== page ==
It might sound fictitious writing this, but my father came to my dream last night. It was a blurry vision of him; he was in his early 20s donning a pair of black slacks and a white folded-sleeve dress shirt. That photo was in black and white, matte finishes, and taken at a photo studio back in the 60s.
It was probably on a rare occasion, as studio photo was out of reach for young people of his age and social status. In that photo, he was sitting on a folded ladder, a studio prop, body at a 45-degree angle camera right, and face turned towards the camera, left leg bended up and foot on the last step of the ladder, and the other dropped down bearing his weight. He looked relaxed, and happy, his eyes lit up behind the rimmed glasses. My dad was nearsighted at a very young age, and he once told me the cause of it was reading with light from kerosene lamp, when electricity was a luxury in his youth.
I wish mom didn’t have to act on her impulses raging anger for dad by destroying those photos. I would love to have these photos now.
In my dream, he just came and smile, then vanished. Perhaps his soul could only travel this far across the Pacific Ocean to see me, and then he has to transport back to Vietnam.
Wherever he or his soul is, I think of him all day.
Here is another excerpt that I wrote about my father on June 24, 2013, Being vulnerable.
On hot summer days like we had today, and during my summer break from college, Dad and I would trek through the neighborhood in his old jaded green Jeep to go fishing at Lake Calhoun. The boys refused to be his companions at that time, giving up the opportunities to be with Dad so that they could be with their friends, or girlfriends. I was a loner, and a homebody; he would ask me first before calling my siblings. Unless I had other reasons to not be home when he wanted to go fishing, I would always agree to be his buddy.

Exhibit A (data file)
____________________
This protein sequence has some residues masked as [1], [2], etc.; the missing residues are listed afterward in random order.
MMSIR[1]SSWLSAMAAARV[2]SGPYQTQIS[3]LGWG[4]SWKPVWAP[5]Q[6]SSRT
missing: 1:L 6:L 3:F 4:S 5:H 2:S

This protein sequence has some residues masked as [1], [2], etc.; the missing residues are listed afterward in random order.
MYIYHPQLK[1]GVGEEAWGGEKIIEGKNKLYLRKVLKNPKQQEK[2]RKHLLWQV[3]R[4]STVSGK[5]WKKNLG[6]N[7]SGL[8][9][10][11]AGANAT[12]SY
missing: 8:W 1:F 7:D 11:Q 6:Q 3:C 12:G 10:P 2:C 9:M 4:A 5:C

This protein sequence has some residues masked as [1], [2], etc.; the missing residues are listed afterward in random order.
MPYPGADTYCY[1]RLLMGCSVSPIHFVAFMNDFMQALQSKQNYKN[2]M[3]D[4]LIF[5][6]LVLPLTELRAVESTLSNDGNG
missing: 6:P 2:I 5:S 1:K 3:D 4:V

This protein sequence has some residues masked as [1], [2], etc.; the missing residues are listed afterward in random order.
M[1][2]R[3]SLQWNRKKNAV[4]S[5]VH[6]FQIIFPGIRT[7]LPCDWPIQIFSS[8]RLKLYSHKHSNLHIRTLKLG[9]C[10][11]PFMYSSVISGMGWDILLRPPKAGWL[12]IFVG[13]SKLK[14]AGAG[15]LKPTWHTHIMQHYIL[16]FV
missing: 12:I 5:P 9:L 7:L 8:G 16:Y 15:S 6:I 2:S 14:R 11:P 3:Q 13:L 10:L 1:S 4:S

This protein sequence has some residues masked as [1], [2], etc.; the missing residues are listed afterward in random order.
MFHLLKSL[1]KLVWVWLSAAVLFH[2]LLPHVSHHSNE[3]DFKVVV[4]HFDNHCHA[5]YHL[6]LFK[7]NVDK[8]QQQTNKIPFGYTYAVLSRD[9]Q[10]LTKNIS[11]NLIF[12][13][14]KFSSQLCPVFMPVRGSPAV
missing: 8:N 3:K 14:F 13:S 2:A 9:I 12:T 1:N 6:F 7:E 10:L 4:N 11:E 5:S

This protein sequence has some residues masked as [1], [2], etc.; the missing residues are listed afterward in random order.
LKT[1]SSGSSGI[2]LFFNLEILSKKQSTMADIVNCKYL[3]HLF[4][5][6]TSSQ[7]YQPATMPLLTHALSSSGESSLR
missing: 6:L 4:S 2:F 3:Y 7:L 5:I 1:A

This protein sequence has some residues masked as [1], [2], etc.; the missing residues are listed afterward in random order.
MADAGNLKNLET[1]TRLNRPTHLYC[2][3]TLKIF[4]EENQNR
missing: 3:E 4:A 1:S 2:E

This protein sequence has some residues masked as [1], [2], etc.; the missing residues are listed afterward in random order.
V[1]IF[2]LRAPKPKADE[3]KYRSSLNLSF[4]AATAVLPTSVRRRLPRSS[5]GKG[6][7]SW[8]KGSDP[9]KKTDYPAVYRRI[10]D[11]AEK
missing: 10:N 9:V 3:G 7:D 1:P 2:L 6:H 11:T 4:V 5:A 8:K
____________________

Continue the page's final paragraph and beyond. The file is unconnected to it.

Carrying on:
He would pay a dollar for two hours of parking, and bring the fishing rod out to the dock, with his small cooler holding a couple cans of Coca-Cola, some sweet and savory snacks for us, and a pack of cigarettes. (I have forgotten what brand of cigarettes he smoked. It’s been that long and my memory quits on me.)
I would sit at the fishing dock with him for a while, mostly at the beginning, he would help me hook the live worm as baits, and I’d throw the line out as far as I could once he’d done. While waiting for the fish to take the bait, he sipped on his soda, lighted up a cigarette, take a few deep draws, and blew out the smoke as his stream of thoughts drift off elsewhere. I would sit there, chat with him, or just observe his manners, his facial movement and expressions, his wrinkles, and the age spots that seemed to gather as collection of constellation on his cheeks.
Sometimes he would tell me stories of his youth, a fatherless and motherless child, abandoned by his own uncles and aunts after his parents passed away. Sometimes he shared stories of war, how he and Mom were constantly on the move around during the time he was in the army, dodging bullets and bombs. Sometimes he just sat there, drawing in endless heaps of smoke, sipping his coke, and pulling himself into a zone of deep thoughts. I know for sure that he did a lot of self reflection whenever he was out fishing.
I treasure those little moments with him. He was a very caring and loving father when he was not drinking, drunk, and intoxicated. Alcohol took my loving and caring father further away from his children. He became uninhibited, although never violent towards Mom and us, but he lost his sense of self. I wished that he could have made himself more emotionally available to us, and given us the father whom we shared thoughts or would come for guidance. All of that was provided by Mom; Dad failed.